It would be unthinkable to separate music and love, and disingenuous at best to try to strip rock or the blues of the frank sexuality celebrated both in lyrics and the musical language those genres use.
"Memphis" treats the still-highly charged subjects of race, sex, and music with a mature mix of family-friendly discretion and naturalistic forthrightness. Huey’s instant love for Felicia only grows as everyone from Delray to Huey’s own mother (Julie Johnson) expresses various degrees of anger and anxiety over it, but as Felicia begins to reciprocate Huey’s feelings the play’s already electric energy takes on extra voltage... and a frisson of danger.
Before long, however, it’s clear that the two lead characters are not only in love, but doing something about it. It’s also clear that they face not only the unforgiving weight of racist laws, but also the vengeful fury of a society willing to do violence to anyone who dares challenge its sexual and racial taboos.
It’s that very spirit of oppression under which a spark of youthful rebellion catches on. With a couple of lucky breaks, and a lot of comically unhinged patter, Huey becomes the city’s #1 disc jockey, and everything in his path is bowled over and changed up through his sheer force of personality -- right down the call letters of the station where he works, which he alters with a stroke simply by announcing one day that he’s spinning discs at WRNB.
Act in Haste or Repent at Leisure
Huey’s musical taste and innate showmanship make him a natural point man as white kids discover black music and the resulting seismic shift translates to commercial opportunity. Rhythm and blues takes hold on radio all over the country; when Huey starts a local television program, network suits are quick to pay attention. Brilliant careers are about to be forged, including Felicia’s, but do Huey’s ambitions extend outside of his home town? And if they do, are they urgent enough to warrant betraying everything he believes in?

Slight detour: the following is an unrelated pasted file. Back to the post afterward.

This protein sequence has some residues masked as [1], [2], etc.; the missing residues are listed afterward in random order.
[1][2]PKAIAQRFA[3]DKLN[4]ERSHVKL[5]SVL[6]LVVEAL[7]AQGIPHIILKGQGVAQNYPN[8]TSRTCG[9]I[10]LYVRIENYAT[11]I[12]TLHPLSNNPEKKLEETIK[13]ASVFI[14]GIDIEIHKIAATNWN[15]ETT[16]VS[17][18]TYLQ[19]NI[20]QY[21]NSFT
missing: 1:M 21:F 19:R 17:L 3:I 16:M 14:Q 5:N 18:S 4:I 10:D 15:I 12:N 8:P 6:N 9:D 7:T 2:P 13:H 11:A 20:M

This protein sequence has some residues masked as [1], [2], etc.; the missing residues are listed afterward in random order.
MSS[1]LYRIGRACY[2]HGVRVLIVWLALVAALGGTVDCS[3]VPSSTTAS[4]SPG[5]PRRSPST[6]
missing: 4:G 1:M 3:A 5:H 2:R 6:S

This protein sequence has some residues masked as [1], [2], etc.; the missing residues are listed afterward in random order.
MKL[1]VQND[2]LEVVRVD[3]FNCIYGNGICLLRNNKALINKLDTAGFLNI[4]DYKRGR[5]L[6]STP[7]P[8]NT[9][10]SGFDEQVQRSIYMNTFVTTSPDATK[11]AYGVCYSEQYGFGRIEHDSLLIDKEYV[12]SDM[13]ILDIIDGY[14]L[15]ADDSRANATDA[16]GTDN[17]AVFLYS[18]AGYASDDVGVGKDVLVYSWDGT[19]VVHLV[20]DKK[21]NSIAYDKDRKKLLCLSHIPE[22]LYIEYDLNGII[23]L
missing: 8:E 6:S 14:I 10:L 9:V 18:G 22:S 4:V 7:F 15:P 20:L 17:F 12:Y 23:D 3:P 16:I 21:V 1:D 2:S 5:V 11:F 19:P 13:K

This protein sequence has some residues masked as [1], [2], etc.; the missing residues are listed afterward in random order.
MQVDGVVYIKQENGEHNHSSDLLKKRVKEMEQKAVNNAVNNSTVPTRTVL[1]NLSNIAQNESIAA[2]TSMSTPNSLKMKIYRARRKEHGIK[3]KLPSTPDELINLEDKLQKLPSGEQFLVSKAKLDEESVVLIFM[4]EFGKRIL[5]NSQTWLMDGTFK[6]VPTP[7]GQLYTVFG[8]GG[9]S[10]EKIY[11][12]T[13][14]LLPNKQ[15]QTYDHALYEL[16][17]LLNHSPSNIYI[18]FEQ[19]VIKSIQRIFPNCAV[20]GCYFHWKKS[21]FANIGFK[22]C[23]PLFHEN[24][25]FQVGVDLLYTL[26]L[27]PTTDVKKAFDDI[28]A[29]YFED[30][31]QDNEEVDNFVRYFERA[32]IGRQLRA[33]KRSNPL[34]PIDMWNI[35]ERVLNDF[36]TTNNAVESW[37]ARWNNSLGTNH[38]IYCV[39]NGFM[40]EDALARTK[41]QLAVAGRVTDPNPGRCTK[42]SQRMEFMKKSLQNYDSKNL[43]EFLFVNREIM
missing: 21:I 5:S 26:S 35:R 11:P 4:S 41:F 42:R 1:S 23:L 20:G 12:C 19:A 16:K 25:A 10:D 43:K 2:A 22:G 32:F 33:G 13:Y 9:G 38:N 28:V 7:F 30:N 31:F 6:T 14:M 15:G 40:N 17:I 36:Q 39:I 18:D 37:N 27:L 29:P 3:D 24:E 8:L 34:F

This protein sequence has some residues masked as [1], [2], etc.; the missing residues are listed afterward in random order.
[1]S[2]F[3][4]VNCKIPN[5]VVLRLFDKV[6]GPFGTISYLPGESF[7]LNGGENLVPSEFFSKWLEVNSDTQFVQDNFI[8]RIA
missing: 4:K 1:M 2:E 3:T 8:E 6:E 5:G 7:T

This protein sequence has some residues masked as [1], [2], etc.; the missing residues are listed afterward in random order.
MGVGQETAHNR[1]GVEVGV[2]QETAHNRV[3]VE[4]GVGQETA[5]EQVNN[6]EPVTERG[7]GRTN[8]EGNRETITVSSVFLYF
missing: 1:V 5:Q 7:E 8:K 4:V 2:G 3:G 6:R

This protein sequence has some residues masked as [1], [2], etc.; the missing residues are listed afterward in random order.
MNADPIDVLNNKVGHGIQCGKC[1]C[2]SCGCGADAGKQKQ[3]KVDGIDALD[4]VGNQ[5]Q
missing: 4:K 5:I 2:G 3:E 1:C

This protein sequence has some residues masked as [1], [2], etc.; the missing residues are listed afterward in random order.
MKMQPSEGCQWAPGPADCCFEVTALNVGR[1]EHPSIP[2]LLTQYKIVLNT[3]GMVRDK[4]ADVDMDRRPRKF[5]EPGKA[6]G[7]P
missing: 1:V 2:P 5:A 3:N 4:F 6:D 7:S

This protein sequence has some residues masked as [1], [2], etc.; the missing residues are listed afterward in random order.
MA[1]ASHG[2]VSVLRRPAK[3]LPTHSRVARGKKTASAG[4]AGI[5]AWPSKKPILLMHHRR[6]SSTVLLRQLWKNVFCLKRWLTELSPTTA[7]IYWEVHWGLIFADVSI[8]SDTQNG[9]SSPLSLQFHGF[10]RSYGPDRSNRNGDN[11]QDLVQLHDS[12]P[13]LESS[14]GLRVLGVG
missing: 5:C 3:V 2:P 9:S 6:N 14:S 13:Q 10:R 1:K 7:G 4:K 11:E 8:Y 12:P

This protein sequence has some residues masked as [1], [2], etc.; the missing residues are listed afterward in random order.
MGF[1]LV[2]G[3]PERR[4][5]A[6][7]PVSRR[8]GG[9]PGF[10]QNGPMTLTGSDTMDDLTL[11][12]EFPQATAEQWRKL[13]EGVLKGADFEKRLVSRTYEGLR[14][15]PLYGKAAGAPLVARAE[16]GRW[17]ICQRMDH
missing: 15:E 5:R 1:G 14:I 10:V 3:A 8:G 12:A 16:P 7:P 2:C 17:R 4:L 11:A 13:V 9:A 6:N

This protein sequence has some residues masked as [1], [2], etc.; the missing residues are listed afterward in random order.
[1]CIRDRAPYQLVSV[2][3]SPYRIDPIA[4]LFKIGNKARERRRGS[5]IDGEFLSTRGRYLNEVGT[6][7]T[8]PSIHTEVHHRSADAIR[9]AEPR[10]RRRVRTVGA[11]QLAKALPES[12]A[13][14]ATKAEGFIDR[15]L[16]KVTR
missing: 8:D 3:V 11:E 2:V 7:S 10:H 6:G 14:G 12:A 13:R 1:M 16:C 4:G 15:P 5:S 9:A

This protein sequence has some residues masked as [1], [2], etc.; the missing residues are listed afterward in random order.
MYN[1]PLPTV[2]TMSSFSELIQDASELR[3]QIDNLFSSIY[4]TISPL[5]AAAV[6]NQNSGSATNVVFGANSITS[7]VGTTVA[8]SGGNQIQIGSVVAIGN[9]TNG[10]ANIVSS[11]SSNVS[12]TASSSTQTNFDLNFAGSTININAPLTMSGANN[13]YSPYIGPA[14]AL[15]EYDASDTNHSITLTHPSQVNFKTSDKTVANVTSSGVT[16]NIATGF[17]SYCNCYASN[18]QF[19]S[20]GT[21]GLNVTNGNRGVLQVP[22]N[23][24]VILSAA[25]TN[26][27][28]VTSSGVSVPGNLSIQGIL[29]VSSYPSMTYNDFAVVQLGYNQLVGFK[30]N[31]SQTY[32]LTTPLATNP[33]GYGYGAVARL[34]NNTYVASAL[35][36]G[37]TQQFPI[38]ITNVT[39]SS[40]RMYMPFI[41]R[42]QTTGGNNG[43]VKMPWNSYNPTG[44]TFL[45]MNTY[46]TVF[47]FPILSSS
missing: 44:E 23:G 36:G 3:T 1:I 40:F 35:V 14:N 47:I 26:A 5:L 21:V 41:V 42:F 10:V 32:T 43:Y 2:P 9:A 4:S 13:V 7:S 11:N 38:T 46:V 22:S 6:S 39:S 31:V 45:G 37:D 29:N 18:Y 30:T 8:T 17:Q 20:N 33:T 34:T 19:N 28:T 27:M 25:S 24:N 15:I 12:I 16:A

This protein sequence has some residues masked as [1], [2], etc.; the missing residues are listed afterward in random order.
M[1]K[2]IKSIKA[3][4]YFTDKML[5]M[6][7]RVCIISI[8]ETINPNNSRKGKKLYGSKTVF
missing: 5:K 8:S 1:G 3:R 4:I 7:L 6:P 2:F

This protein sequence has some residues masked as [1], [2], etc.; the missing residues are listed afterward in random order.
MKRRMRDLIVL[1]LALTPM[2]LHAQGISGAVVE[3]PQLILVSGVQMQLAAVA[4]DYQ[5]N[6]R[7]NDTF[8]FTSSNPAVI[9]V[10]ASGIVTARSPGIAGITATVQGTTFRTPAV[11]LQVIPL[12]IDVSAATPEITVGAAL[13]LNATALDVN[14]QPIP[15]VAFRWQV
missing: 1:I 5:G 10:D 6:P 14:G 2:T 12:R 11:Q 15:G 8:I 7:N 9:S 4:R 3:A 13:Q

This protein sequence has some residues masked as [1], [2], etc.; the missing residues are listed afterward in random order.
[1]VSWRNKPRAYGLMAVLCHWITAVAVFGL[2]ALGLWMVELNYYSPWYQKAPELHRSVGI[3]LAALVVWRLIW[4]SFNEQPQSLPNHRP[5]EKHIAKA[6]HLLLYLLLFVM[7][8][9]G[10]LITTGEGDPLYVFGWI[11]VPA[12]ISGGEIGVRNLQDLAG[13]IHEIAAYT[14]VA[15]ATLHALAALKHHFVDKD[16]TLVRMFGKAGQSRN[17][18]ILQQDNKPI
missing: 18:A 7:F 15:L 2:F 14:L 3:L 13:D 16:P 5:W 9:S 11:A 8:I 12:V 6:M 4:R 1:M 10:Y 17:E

Boswell commands every song she takes on, from the sweet delicacy of "Someday" to the gospel thunder of "Make Me Stronger" and the pure power of "Love Will Stand When All Else Falls." Fenkart’s singing is expressive, one more well-deployed asset in his razor-sharp performance. Other cast members get their moments to shine -- Will Mann’s Bobby, a janitor who becomes part of Huey’s show, busts out for "Big Love," while Rhett George’s bartender Gator leads the way on the moving "Say A Prayer."
But it’s Johnson who nearly steals the show when she spearheads "Change Don’t Come Easy," sending the audience into sheer ecstasy and bringing the house to roaring, well deserved applause.
This production is aces across the board, evoking the 1950s but speaking right to the world of the present moment. Christopher Ashley’s direction, Sergio Trujillo’s choreography, Darryl Archibald’s music direction, David Gallo’s set design, Howell Binkley lighting, Paul Tazewell’s costumes -- every element is brilliantly conceived and executed with a dynamism that makes this show out-and-out "fantastical."
Act in haste to catch this production of "Memphis" at the Colonial Theater during its too-brief two-week run, or repent missing it at your leisure.
"Memphis" continues at the Citi Performing Arts Center Colonial Theatre. located at 106 Boylston Street in Boston, through Dec. 23. Tickets start at $34. Performances take place Tuesday, Wednesday, and Thursday evenings at 7:30; Fridays and Saturday evenings at 8:00; Saturday afternoons at 2:00; and Sundays at 1:00 and 6:30.
Tickets are available online at www.BroadwayInBoston.com and via phone at 1-866-348-9738. Tickets also available to the Citi Performing Arts Center Wang Theatre Box Office, located at 270 Tremont Street in Boston.